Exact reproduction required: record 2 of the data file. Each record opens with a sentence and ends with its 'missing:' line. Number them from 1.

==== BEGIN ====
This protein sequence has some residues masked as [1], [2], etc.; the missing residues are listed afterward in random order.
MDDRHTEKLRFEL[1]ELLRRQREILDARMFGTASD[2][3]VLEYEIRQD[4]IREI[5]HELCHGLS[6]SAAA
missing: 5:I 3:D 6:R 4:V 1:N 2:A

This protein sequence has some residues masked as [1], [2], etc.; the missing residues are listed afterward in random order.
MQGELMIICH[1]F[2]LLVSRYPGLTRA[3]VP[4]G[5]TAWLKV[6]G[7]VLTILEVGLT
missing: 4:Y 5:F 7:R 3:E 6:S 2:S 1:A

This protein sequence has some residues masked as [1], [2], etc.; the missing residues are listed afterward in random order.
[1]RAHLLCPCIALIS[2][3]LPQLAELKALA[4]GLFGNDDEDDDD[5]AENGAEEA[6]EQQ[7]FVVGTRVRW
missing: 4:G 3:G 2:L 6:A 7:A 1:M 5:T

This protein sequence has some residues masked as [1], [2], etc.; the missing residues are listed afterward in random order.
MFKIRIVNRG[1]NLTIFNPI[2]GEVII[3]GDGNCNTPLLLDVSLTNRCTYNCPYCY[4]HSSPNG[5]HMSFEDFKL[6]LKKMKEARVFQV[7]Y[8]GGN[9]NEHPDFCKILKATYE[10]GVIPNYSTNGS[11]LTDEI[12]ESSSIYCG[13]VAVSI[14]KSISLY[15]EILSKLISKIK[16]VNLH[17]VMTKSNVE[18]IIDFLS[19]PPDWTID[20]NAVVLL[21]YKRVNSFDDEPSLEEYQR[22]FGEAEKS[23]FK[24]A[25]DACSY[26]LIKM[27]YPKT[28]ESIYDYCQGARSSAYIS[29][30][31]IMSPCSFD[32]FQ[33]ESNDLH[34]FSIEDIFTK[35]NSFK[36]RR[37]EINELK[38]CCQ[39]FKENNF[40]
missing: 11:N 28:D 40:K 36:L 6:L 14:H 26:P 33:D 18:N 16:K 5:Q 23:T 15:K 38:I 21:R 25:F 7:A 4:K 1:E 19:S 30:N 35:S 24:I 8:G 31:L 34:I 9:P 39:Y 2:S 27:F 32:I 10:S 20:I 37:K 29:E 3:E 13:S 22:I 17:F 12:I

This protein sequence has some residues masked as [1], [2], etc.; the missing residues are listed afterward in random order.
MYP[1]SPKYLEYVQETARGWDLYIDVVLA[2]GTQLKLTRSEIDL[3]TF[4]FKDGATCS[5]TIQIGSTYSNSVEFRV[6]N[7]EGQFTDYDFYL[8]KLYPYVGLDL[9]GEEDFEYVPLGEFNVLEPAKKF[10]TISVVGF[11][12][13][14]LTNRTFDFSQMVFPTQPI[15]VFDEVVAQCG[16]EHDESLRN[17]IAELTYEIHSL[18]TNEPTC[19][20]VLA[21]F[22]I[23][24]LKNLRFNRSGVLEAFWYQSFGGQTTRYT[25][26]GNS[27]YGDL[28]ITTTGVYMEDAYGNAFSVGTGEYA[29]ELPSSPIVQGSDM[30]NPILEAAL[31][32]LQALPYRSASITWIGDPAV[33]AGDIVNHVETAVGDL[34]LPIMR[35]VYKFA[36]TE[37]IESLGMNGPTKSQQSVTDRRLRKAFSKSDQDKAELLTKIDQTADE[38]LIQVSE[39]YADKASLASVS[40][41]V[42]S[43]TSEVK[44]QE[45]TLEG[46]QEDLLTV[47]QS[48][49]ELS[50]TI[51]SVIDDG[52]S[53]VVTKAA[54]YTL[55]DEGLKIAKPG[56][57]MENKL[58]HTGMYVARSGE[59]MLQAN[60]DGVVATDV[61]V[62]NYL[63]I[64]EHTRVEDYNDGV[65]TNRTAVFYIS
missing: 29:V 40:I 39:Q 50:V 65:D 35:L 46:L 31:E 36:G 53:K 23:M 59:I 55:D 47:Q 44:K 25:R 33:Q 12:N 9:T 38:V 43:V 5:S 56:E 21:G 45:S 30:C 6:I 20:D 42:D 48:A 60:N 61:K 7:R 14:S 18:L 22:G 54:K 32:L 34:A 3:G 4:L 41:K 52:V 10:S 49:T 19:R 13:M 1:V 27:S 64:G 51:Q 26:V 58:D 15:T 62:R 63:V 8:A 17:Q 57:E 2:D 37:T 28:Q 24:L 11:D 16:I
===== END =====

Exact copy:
This protein sequence has some residues masked as [1], [2], etc.; the missing residues are listed afterward in random order.
MQGELMIICH[1]F[2]LLVSRYPGLTRA[3]VP[4]G[5]TAWLKV[6]G[7]VLTILEVGLT
missing: 4:Y 5:F 7:R 3:E 6:S 2:S 1:A